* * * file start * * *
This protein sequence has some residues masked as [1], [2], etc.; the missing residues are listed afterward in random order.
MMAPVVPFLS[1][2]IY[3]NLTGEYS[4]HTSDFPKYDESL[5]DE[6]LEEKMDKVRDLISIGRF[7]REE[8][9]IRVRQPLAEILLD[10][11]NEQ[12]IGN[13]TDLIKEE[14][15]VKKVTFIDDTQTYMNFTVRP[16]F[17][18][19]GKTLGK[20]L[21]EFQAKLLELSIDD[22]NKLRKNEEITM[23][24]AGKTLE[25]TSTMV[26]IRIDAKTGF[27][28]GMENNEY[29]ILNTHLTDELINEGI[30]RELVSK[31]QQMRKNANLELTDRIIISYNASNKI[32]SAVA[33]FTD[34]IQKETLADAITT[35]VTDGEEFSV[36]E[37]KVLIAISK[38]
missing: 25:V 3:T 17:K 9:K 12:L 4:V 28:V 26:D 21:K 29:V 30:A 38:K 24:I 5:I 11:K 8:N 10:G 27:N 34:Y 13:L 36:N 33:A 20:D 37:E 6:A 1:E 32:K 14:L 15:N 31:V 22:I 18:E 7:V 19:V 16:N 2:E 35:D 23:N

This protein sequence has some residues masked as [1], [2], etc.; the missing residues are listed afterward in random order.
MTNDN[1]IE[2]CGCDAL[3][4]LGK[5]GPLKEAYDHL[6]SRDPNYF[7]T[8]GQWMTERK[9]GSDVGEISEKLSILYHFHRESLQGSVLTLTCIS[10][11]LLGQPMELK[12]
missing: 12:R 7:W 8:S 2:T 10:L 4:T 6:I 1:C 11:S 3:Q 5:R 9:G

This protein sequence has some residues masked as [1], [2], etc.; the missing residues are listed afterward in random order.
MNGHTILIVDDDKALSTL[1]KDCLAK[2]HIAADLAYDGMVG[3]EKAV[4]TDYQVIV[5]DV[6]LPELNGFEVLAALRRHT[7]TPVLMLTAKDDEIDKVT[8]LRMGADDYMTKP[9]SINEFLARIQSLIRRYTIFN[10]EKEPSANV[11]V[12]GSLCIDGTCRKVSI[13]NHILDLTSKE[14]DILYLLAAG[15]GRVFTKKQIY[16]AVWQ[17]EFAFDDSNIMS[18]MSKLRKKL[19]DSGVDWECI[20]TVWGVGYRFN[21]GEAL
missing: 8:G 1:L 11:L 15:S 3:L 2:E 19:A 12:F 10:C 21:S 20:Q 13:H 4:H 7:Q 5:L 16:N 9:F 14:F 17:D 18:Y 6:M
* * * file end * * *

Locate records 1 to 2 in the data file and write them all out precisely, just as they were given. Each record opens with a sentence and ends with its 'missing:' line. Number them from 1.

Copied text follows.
This protein sequence has some residues masked as [1], [2], etc.; the missing residues are listed afterward in random order.
MMAPVVPFLS[1][2]IY[3]NLTGEYS[4]HTSDFPKYDESL[5]DE[6]LEEKMDKVRDLISIGRF[7]REE[8][9]IRVRQPLAEILLD[10][11]NEQ[12]IGN[13]TDLIKEE[14][15]VKKVTFIDDTQTYMNFTVRP[16]F[17][18][19]GKTLGK[20]L[21]EFQAKLLELSIDD[22]NKLRKNEEITM[23][24]AGKTLE[25]TSTMV[26]IRIDAKTGF[27][28]GMENNEY[29]ILNTHLTDELINEGI[30]RELVSK[31]QQMRKNANLELTDRIIISYNASNKI[32]SAVA[33]FTD[34]IQKETLADAITT[35]VTDGEEFSV[36]E[37]KVLIAISK[38]
missing: 25:V 3:T 17:K 9:K 12:L 4:V 28:V 26:D 21:K 29:V 30:A 38:K 24:I 5:I 11:K 8:N 10:G 27:N 34:Y 13:L 36:N 33:A 20:D 37:E 6:A 1:E 32:K 14:L 15:N 31:V 22:I 18:E 7:V 19:V 16:N 2:E 35:D 23:N

This protein sequence has some residues masked as [1], [2], etc.; the missing residues are listed afterward in random order.
MTNDN[1]IE[2]CGCDAL[3][4]LGK[5]GPLKEAYDHL[6]SRDPNYF[7]T[8]GQWMTERK[9]GSDVGEISEKLSILYHFHRESLQGSVLTLTCIS[10][11]LLGQPMELK[12]
missing: 12:R 7:W 8:S 2:T 10:L 4:T 6:I 1:C 11:S 3:Q 5:R 9:G